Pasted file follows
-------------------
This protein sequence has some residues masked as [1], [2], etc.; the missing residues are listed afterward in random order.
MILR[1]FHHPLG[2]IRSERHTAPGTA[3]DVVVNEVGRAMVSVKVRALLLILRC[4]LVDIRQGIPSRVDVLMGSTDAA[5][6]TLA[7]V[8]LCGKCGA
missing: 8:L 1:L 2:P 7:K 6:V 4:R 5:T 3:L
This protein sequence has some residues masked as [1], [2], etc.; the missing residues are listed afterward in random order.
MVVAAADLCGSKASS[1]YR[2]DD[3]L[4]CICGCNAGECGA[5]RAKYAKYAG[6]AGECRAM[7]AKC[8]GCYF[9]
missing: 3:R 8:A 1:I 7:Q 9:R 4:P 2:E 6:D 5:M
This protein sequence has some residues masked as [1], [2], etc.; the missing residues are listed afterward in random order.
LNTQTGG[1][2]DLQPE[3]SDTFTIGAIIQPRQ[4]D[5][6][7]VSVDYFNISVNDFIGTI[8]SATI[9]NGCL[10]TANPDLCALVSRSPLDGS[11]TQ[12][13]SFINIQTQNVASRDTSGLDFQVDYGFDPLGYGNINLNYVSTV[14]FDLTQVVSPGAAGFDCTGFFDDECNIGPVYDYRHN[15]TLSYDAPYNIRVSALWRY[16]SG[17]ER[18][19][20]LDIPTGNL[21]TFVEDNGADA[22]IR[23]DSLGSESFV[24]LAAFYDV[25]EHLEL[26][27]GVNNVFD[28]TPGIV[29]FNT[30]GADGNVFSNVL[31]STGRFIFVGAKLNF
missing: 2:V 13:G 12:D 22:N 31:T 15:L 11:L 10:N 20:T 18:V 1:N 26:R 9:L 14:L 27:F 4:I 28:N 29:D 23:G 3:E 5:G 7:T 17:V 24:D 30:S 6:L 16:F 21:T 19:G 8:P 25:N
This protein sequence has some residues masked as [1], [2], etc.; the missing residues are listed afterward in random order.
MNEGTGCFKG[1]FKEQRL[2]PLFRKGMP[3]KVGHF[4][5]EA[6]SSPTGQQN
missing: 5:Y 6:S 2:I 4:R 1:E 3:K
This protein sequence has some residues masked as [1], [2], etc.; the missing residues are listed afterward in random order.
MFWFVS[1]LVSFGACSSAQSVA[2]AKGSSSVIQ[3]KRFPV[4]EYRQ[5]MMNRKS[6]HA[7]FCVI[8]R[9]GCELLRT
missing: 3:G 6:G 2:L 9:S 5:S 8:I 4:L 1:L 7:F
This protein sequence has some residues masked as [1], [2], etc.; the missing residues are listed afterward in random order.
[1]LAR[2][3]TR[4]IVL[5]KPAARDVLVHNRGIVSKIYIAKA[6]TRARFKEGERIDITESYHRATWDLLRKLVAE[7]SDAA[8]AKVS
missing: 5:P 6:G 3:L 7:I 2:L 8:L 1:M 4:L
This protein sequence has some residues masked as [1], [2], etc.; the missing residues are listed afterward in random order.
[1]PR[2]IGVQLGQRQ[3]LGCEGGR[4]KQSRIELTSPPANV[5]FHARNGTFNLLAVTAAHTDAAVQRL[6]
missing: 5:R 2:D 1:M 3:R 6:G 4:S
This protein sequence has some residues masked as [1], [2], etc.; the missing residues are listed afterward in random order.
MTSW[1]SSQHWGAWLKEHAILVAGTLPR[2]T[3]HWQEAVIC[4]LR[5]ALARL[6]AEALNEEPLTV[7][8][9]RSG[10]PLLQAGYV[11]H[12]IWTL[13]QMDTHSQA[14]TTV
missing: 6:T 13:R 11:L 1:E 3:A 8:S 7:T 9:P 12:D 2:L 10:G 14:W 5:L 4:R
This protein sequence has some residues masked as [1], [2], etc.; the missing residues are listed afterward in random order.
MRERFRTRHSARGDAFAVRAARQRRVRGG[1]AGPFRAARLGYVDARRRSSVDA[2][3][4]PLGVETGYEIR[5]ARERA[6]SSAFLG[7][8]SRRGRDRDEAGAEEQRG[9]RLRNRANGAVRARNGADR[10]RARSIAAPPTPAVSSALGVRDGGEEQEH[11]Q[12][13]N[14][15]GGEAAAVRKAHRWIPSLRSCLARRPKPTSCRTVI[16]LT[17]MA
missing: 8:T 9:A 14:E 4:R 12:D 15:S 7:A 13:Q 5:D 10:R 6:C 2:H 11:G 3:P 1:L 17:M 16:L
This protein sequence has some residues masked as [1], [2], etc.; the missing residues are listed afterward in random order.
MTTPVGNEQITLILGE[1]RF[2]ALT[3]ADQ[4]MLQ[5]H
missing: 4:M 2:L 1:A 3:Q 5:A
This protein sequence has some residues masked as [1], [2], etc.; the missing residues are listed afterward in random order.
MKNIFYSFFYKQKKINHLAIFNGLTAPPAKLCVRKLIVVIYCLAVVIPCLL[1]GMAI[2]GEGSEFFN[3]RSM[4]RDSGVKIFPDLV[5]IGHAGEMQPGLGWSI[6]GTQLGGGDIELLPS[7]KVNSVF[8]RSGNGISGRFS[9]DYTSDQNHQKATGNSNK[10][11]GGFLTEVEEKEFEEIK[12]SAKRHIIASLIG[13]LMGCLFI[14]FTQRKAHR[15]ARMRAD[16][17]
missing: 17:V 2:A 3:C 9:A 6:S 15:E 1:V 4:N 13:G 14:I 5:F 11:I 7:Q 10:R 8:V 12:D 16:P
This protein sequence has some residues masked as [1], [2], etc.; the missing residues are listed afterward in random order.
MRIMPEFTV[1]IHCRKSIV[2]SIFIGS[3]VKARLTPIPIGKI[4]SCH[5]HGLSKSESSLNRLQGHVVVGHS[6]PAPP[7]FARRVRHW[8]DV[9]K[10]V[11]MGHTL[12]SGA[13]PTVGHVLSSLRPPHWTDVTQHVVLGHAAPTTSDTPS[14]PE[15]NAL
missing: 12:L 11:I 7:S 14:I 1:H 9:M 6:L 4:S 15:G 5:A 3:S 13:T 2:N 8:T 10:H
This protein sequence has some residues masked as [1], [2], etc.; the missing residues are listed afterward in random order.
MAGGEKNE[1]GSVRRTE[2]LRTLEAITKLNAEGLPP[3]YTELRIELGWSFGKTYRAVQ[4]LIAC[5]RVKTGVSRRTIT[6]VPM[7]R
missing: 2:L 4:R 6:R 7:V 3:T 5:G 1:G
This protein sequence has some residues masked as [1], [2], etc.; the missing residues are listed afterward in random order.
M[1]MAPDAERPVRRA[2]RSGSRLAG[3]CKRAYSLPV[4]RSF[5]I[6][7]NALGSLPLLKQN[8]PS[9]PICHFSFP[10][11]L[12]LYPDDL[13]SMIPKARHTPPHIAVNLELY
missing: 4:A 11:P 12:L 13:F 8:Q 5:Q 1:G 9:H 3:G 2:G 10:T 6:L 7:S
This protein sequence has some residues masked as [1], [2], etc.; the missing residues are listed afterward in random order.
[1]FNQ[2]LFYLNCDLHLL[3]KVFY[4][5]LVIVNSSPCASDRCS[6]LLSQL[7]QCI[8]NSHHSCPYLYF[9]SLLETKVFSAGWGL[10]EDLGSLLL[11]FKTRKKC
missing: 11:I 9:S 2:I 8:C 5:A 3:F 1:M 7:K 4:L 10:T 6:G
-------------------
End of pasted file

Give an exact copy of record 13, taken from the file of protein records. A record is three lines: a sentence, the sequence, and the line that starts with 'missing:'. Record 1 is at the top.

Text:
This protein sequence has some residues masked as [1], [2], etc.; the missing residues are listed afterward in random order.
MAGGEKNE[1]GSVRRTE[2]LRTLEAITKLNAEGLPP[3]YTELRIELGWSFGKTYRAVQ[4]LIAC[5]RVKTGVSRRTIT[6]VPM[7]R
missing: 2:L 4:R 6:R 7:V 3:T 5:G 1:G